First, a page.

In a 2012 animal study, daily oral consumption of Reishi for eight weeks suggested its potential as a useful therapeutic drug for treating patients with allergic rhinitis.
Discover the Power of Ashwagandha Root
Unveil the secrets of Ashwagandha root (Withania somnifera), a prized adaptogenic herb that has been cherished for centuries in Ayurvedic medicine. Renowned for its remarkable ability to alleviate physical and cognitive stress, this potent calming tonic works wonders to diminish inflammation and strengthen immunity under stressful conditions.
Ashwagandha root can help alleviate allergies? By addressing the root cause of hay fever and atopic conditions - leaky gut - daily consumption of this miraculous herb can enhance gut health, fortify your immune system, and provide relief from allergy symptoms.
Chaga Mushroom Extract Powder
Introducing Chaga mushroom (Inonotus obliquus), the undisputed "King of mushrooms," known for its remarkable ability to stabilize mast cell activity and reduce histamine release, providing relief from allergy symptoms. Chaga's potent melano-glucan complexes and antimicrobial properties help eradicate harmful bacteria, promoting gut health. For allergy relief, Chaga and Reishi reign supreme.
Astragalus root Extract
Experience the revitalizing power of Astragalus root (Astragalus membranaceus), a potent energizing herb that bolsters the immune system. Hailed as the "Supreme Protector" in Traditional Chinese Medicine (TCM), Astragalus supports an overactive and exhausted immune system, providing relief from seasonal allergic rhinitis (SAR) symptoms while enhancing overall well-being.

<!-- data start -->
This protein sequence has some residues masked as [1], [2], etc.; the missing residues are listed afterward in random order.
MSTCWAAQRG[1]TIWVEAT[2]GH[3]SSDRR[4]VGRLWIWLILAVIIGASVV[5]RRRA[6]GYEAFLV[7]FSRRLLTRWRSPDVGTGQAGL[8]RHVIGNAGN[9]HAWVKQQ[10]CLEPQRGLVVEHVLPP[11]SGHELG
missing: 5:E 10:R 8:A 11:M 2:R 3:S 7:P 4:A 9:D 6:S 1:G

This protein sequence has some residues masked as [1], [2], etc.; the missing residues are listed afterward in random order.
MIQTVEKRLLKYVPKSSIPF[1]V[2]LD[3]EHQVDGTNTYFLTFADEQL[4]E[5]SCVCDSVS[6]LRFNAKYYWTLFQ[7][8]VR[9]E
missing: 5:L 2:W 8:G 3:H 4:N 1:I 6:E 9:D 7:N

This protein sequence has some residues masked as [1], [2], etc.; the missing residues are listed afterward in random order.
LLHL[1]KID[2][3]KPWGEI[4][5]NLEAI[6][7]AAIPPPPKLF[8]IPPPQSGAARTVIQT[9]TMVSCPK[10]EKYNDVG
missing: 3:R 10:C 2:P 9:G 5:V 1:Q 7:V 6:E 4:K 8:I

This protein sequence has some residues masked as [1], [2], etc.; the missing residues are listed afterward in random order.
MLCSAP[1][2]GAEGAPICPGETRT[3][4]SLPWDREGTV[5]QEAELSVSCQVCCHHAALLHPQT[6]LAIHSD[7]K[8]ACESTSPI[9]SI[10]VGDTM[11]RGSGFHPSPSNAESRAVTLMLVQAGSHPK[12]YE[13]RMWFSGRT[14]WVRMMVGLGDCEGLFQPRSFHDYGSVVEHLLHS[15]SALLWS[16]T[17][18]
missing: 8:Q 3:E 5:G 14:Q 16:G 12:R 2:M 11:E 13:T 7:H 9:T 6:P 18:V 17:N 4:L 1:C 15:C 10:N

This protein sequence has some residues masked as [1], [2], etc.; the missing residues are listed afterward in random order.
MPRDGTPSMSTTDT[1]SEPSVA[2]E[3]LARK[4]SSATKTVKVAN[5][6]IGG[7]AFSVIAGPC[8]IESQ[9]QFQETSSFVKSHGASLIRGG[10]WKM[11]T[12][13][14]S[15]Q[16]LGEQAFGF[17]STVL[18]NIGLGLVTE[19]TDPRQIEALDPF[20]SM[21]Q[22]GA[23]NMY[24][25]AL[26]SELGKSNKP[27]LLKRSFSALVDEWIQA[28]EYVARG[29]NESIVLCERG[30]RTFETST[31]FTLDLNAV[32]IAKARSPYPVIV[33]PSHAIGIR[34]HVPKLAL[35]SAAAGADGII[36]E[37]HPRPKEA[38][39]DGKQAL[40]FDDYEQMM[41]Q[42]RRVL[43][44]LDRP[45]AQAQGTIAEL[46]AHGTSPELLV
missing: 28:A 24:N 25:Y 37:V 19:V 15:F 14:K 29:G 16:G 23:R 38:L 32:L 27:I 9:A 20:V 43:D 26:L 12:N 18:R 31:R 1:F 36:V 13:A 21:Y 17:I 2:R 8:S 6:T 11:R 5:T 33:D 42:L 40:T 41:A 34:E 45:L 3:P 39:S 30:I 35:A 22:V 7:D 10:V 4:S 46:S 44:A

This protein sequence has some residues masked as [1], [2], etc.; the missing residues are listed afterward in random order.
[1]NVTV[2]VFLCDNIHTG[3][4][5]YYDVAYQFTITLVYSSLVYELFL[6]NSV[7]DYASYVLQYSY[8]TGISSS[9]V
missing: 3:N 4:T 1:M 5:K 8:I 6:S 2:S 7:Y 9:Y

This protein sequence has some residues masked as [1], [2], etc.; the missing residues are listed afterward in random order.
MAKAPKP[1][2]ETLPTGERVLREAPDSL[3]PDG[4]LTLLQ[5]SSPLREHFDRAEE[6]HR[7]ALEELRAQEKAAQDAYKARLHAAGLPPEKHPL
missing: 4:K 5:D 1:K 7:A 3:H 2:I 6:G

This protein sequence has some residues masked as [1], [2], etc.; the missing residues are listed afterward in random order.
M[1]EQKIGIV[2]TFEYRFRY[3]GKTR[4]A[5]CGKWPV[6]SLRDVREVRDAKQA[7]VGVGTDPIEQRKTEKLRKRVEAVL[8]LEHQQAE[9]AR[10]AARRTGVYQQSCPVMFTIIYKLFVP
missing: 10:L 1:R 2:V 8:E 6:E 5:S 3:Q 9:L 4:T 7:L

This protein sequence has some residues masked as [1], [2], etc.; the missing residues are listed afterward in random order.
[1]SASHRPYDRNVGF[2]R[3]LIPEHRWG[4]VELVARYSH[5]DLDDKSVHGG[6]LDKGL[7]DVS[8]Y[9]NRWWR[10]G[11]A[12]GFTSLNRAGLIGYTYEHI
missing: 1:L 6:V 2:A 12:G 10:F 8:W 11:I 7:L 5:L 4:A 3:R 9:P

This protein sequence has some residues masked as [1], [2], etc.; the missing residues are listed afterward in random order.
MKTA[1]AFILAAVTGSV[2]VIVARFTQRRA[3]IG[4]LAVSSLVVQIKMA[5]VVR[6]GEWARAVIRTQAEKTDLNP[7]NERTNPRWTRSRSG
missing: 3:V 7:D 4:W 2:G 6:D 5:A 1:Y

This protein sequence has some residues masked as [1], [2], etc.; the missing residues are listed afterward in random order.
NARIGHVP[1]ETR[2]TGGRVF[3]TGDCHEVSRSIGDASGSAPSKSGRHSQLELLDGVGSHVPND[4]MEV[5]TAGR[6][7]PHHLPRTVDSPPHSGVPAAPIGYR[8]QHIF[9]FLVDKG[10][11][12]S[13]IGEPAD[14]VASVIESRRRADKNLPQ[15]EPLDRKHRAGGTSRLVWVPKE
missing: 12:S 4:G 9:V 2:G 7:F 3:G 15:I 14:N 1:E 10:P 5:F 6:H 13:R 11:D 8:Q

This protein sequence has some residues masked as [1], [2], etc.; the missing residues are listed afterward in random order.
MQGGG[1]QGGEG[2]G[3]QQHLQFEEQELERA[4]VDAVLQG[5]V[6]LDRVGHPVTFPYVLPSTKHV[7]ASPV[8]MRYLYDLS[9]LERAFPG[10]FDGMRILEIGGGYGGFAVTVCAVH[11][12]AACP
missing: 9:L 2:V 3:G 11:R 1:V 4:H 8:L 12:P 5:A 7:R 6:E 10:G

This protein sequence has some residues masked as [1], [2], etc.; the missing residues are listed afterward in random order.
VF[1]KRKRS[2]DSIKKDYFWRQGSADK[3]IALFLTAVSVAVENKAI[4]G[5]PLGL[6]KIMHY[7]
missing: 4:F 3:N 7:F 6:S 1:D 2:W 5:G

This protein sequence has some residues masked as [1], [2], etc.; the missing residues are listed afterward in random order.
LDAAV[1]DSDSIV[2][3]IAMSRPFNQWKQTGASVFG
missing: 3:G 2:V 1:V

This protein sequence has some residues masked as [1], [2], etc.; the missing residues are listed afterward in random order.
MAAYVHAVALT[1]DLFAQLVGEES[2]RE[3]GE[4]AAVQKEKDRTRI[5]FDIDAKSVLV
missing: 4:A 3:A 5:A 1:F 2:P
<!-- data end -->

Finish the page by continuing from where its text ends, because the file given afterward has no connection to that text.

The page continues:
Holy Basil Tulsi Extract Powder
Embrace the soothing properties of Holy Basil (Ocimum sanctum), also known as Tulsi, another revered Ayurvedic herb. Rich in antioxidants, anti-inflammatory compounds, and immune-boosting properties, Holy Basil helps to alleviate physiological stress, making it an ideal daily supplement for natural allergy relief.
Agaricus Blazei Mushroom
Meet Agaricus blazei, the Royal Sun blazei mushroom, a delectable and therapeutic ally in the fight against allergies. This amazing mushroom has the unique ability to balance Th1 and Th2 activity, regulating mast cell activation, IgE release, and histamine production. With Agaricus blazei extract, you can prevent allergies and enjoy a more harmonious, allergy-free life.
Allow me to emphasize that inflammation and immune cells are not our enemies. In fact, they play a vital role in our well-being, enabling us to lead healthy lives for extended periods.
Nonetheless, in the context of allergies, our immune system can become excessively active, leading to those pesky and bothersome allergy symptoms as it operates in high gear.
While histamine or mast cells may not be the direct cause of common allergies, they do contribute to the symptoms we experience. It's crucial to remember that their primary function is to safeguard our health.
Our immune system is a sophisticated, intelligent network constantly working to maintain our overall health. By incorporating immune-boosting foods and supplements into your diet, you can prevent various allergies from bothering you.
Over-the-counter antihistamines may offer temporary relief, but they're not a long-lasting solution to allergy woes.
Luckily, nature has provided us with potent antihistamines in the form of ancient superfoods, such as adaptogenic herbs and medicinal mushrooms. These natural allergy remedies deliver the additional support you need to keep symptoms at bay, including immune system reinforcement, stress reduction, inflammation control, improved gut health, and better sleep quality.
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Written by Eliza Hedley
Eliza Hedley is an Australian born health, mindset and abundance enthusiast obsessed with helping millennial's experience living at a higher level.
Eliza's relaxed new age approach and understanding of nutrition and wellness sees her empowering and coaching individuals to understand that their health is the ultimate asset. Upon experiencing first hand the power and place of tonic herbalism and medicinal mushrooms in everyday life, Eliza’s become an adaptogen fangirl and feels their utilisation in today’s world is essential for abundance and wellbeing.